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American Apparel: v-necks and sexual exploitation

As the media coverage dies down regarding American Apparel’s knack for remarkably misogynistic and overtly sexual advertising (check out Nancy Upton’s hilarious/courageous spoof), and CEO Dov Charney’s nefarious past, the company reports an increase in net sales for the first quarter in 2013.

This is a remarkable turnaround for the company who faced potential bankruptcy after years of losses. With the company’s resurgence, it is important for us to continue to question American Apparel’s consistently misogynistic advertising tactics and their affects on young consumers. In this spirit, I have written a letter to the company, and urge you all to do the same.

Dear American Apparel,

My friends wear your clothes. My niece, who is thirteen, wants to wear your clothes. I have a V-neck my aunt gave me, and you’re totally right — it is soft. Your neon colors, retro styles, worn-but-never-actually-worn clothes are appealing to young mustachioed men and waif-ish women across America.

However beautifully filtered and voyeuristically inviting your ads are, I have a problem with the underage nipples gracing nearly every image. I really do.

I generally don’t have objections to nudity in your ads, although much of it could easily (and has) been deemed pornographic. But when it comes to underage women sporting sheer tank tops or lying spread eagle on a tribal print comforter, it begins to make me wonder what affect your messages might have—on me, on my peers, and on my niece.

It seems like you’ve been pushing the envelope just for the sake of pushing the envelope. Many of your ads are what I might like porn to be more like — I do appreciate your ad’s occasional pubic hair, natural makeup, ethnic variation, and at least some range in sizes — but your ads aren’t porn, your ads are ads.

Ads to get us to buy things, and these things look a lot like underage women.

The focal points aren’t the material products; they are nipples, butts, and crotches. I know you’ve heard this from the Advertising Standard Authority, but I thought it might be nice to hear it from your target audience: a white, physically able, 22-year-old, who loves a soft tank top and the occasional legging.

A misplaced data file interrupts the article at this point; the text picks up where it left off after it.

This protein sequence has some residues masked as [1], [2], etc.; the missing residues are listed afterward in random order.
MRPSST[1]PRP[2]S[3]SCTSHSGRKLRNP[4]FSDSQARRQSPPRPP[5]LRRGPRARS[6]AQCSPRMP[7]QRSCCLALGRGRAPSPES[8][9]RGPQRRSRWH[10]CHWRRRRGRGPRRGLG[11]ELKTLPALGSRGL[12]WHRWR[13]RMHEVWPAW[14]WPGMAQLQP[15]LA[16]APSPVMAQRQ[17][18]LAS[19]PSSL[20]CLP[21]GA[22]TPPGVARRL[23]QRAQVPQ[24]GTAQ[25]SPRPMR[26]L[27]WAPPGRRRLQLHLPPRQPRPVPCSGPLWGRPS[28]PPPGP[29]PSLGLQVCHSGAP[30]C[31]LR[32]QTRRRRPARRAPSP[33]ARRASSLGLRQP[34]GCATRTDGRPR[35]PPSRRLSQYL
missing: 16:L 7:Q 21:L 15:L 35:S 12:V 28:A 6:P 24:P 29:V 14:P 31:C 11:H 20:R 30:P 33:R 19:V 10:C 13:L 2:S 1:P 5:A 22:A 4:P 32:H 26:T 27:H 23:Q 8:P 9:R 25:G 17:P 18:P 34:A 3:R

The objectification and weird segmenting of women’s bodies needs to go: a body suit and thigh-highs could perhaps show a whole body and not just a series of crotch/ass shots. And maybe the girls wearing your “Easy Jeans” could also wear a shirt? I actually tried to find a specific shirt to mention, but it was taking way too long to find one that is not sheer.

It is clear that your brand is interested in being portrayed as socially aware, but why not socially aware with regard to your representation of women (some underage) as sexual objects? How can you not see this is hypocritical? Maybe, just maybe, you could oust the alleged sexually harassing, seemingly foul CEO, Dov Charney.

Mr. Charney’s indiscretions are growing more visible and more widely offensive; his alleged transgressions including anti-Semitic remarks, gay slurs, choking/rubbing dirt in a former employee’s face, and sexual harassment are not invisible to your market. Eventually, those attracted to the brand because of its socially progressive reforms (labor regulations and self-proclaimed “sweatshop free”) will be repelled by news about your CEO. We can read. We have values, and we have spending power.

You claim your ads have a certain “un-airbrushed aesthetic,” which sounds like exactly what the advertising world needs.

Unfortunately, the un-airbrushed aesthetic often provides a creepy, older-dude-with-Instagram kind of vibe; which is all good and well, without the underage nipples, and cracks, and ribcages, and pubic mounds. Enough to make most people — women and men — stop buying your product.

Please cut down on the underage nipples, objectification of women, and rape glamorization. You can still be edgy and hip and attractive and not pornographic. Or hey, maybe you want to stop selling V-necks and leggings and just start making porn.

Thank you for your time,

Concerned Potential-Customer

Ann Laudick is a recent graduate from the University of Oklahoma with a B.A. in Film and Media Studies. She is particularly interested in educating youth about the importance of media literacy to challenge problematic portrayals of women and sexuality. 

3 thoughts on “American Apparel: v-necks and sexual exploitation

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  1. I agree 100%. Why do you feel the need to advertise with barely any clothing on? isn’t the point of your ad to show what you are selling, clothes? So i would think you would want as much of your product on the model as possible. It is pretty sad if the only way you can draw customers is by posting advertisements with half naked people on it.

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